We’ve explored the meaning behind the “X” in Xmas, Xbox, the X-Men, and even its use in friendly and amorous correspondence (XOXO). Now it’s time to take a closer look at the origin of this multi-functional, twenty-fourth letter of the English alphabet. With its long, ambiguous history and multiple phonemes, the letter “X” is quite a dark horse.
Since its inception, the letter “X” has struggled to establish its own identity, so it may be no coincidence that /x/ is commonly used to represent the unknown in both language and mathematics. “X” is derived from the Phoenician letter samekh, meaning “fish.” Originally used by the Phoenicians to represent the /s/ consonant (denoting a hard “s” sound), the Greeks borrowed the samekh around 900 BC and named it “Chi.”
The ancient Greeks utilized their newly acquired phonological element to simplify the digraph (a pair of letters representing a single speech sound) /ks/ – used most prominently throughout the western regions of Greece. The Romans later adopted the ‘x’ sound from the Chalcidian alphabet, a non-Ionic Greek alphabet, and borrowed the ‘Chi’ symbol, consisting of two diagonally crossed strokes, from the Greek alphabet to denote the letter /x/ as well as to identify the Roman numeral X or “10.” So to sum up: The Romans took the /x/ sound from one alphabet (Chalcidian) and combined it with the ‘Chi’ symbol from another alphabet (Greek) and thus X was born.
Like many letters in the English language, such as “C” and “J,” X is a bit of a phonetic chameleon. For instance, /x/ is used to establish the /ks/ sound, as in wax and fox — referred to as a “voiceless velar fricative” – the articulation of a sound made by placing the back of the tongue at the soft palate. The same rule applies for x’s /gz/ sound, as in “auxiliary” and “exhaust.” X can also take on the /z/ sound as in “xylophone” and “Xanadu”, the hard /k/ sound as in “excite”, and /kzh/ as in “luxury”. The /x/ can also be silent as in “Sioux (Falls)”, and the French loan-word “faux”.
We appreciate your input – let us know which letter of the alphabet you’d like us to investigate next.
Amtrak funding crisis worries Metra.(News)
Daily Herald (Arlington Heights, IL) June 22, 2002 | McCoppin, Robert Byline: Robert McCoppin Daily Herald Staff Writer Metra officials say they are concerned the potential shutdown of Amtrak could disrupt rail service for thousands of suburban commuters who use Union Station.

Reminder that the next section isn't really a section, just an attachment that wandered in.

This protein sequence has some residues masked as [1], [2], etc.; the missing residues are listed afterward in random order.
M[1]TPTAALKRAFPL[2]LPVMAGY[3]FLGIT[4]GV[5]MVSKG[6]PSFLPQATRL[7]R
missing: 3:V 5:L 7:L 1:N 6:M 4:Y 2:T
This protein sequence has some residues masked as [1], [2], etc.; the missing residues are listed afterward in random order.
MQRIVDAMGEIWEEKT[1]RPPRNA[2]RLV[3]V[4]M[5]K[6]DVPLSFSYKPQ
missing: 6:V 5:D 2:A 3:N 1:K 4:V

Amtrak owns and operates the downtown Chicago station, but Metra runs more than 80 percent of the trains there.
On Thursday, Amtrak President David Gunn said he would have to shut Amtrak down unless it secured $200 million more in funding by the middle of next week.
The same day, U.S. Transportation Secretary Norman Mineta suggested a major restructuring of Amtrak, privatizing some parts and giving states more authority over the remaining public routes. Since its creation in 1971, Amtrak has been a perennial money-loser for Washington. Throughout the years, Congress has come through on a number of occasions with cash to keep the company running. However, the Bush administration has proposed ending Amtrak’s role as the nation sole provider of passenger rail service, putting the future of the company in doubt.
If Amtrak operations are interrupted, Metra Executive Director Phil Pagano said, provisions must be made for some entity – possibly Metra, which runs the suburban commuter rail lines – to immediately keep running Union Station.
Pagano said he also would be willing to look at running some Amtrak routes if necessary but has held no serious discussions on that subject.
“If Amtrak goes bankrupt, Union Station … still needs to function and, if we have to step in to take up that void, we’ll need to do it,” he said. “Any deterioration of that will have an impact on Metra operations, and we’re working very closely with Amtrak to make sure that doesn’t happen.” Amtrak also is waiting for Congress to act on its request for $1.2 billion for the new fiscal year beginning Oct. 1, yet the Bush administration has said the national rail system cannot continue to operate as it has, at a deficit.
Faced with such warnings, Pagano said he’s met with Federal Railroad Association officials to emphasize the importance of continued operations at Union Station. here amtrak promotion code
Half of Metra’s 12 lines and 242 trains use Union Station each weekday, including the Milwaukee District North and West lines, the North Central Service, the Burlington Northern Santa Fe, the Heritage Corridor and the Southwest Service.
Union Station handles more than 125,000 Metra rides each weekday – 42 percent of Metra’s 300,000 daily passengers – including its busiest route, the Burlington Northern from Aurora and Naperville.
Metra pays about $8 million a year to use Union Station, so if it took it over, it would save that money. But Metra officials said they would have to see whether more funding would be needed to run other aspects of the operation.